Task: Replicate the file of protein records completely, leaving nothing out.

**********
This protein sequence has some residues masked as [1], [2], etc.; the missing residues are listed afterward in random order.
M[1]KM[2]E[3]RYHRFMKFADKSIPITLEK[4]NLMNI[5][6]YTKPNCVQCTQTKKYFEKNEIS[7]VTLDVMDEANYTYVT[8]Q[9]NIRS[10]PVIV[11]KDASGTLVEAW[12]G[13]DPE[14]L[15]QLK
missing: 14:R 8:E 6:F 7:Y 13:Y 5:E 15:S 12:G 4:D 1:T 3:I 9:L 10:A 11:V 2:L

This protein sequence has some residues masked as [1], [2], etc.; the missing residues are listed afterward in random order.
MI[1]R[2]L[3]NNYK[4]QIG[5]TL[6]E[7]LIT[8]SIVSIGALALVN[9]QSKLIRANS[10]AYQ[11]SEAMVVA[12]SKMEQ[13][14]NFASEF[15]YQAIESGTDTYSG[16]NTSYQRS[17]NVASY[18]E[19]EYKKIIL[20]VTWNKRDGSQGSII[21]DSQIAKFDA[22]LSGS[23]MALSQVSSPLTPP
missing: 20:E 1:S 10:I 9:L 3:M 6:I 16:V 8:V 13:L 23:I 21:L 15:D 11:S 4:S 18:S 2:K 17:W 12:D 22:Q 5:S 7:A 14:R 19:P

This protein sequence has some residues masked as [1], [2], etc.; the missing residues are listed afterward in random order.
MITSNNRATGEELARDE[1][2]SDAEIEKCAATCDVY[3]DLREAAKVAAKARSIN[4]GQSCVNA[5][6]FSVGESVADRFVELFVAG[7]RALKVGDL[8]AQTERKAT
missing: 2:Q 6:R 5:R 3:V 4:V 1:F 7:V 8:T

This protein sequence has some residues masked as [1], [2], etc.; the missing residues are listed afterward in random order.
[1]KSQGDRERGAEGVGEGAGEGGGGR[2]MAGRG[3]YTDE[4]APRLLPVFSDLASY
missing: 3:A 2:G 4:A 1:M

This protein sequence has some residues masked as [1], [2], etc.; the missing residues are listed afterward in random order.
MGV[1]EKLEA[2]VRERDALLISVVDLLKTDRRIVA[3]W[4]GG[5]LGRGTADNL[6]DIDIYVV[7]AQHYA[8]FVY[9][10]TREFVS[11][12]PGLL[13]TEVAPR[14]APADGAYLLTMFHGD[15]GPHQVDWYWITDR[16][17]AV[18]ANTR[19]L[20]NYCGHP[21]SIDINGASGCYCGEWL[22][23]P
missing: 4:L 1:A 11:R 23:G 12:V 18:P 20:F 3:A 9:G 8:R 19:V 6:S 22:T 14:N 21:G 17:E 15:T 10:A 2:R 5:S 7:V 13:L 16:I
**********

This protein sequence has some residues masked as [1], [2], etc.; the missing residues are listed afterward in random order.
M[1]KM[2]E[3]RYHRFMKFADKSIPITLEK[4]NLMNI[5][6]YTKPNCVQCTQTKKYFEKNEIS[7]VTLDVMDEANYTYVT[8]Q[9]NIRS[10]PVIV[11]KDASGTLVEAW[12]G[13]DPE[14]L[15]QLK
missing: 14:R 8:E 6:F 7:Y 13:Y 5:E 15:S 12:G 4:D 1:T 3:I 9:L 10:A 11:V 2:L

This protein sequence has some residues masked as [1], [2], etc.; the missing residues are listed afterward in random order.
MI[1]R[2]L[3]NNYK[4]QIG[5]TL[6]E[7]LIT[8]SIVSIGALALVN[9]QSKLIRANS[10]AYQ[11]SEAMVVA[12]SKMEQ[13][14]NFASEF[15]YQAIESGTDTYSG[16]NTSYQRS[17]NVASY[18]E[19]EYKKIIL[20]VTWNKRDGSQGSII[21]DSQIAKFDA[22]LSGS[23]MALSQVSSPLTPP
missing: 20:E 1:S 10:I 9:L 3:M 6:I 16:V 8:V 13:L 23:I 21:L 15:D 11:S 4:S 18:S 2:K 17:W 12:D 22:Q 5:S 7:A 14:R 19:P

This protein sequence has some residues masked as [1], [2], etc.; the missing residues are listed afterward in random order.
MITSNNRATGEELARDE[1][2]SDAEIEKCAATCDVY[3]DLREAAKVAAKARSIN[4]GQSCVNA[5][6]FSVGESVADRFVELFVAG[7]RALKVGDL[8]AQTERKAT
missing: 2:Q 6:R 5:R 3:V 4:V 1:F 7:V 8:T

This protein sequence has some residues masked as [1], [2], etc.; the missing residues are listed afterward in random order.
[1]KSQGDRERGAEGVGEGAGEGGGGR[2]MAGRG[3]YTDE[4]APRLLPVFSDLASY
missing: 3:A 2:G 4:A 1:M

This protein sequence has some residues masked as [1], [2], etc.; the missing residues are listed afterward in random order.
MGV[1]EKLEA[2]VRERDALLISVVDLLKTDRRIVA[3]W[4]GG[5]LGRGTADNL[6]DIDIYVV[7]AQHYA[8]FVY[9][10]TREFVS[11][12]PGLL[13]TEVAPR[14]APADGAYLLTMFHGD[15]GPHQVDWYWITDR[16][17]AV[18]ANTR[19]L[20]NYCGHP[21]SIDINGASGCYCGEWL[22][23]P
missing: 4:L 1:A 11:R 23:G 12:V 18:P 20:F 3:A 9:G 8:R 19:V 6:S 22:T 14:N 21:G 17:E 15:T 10:A 2:R 5:S 7:V 13:L 16:I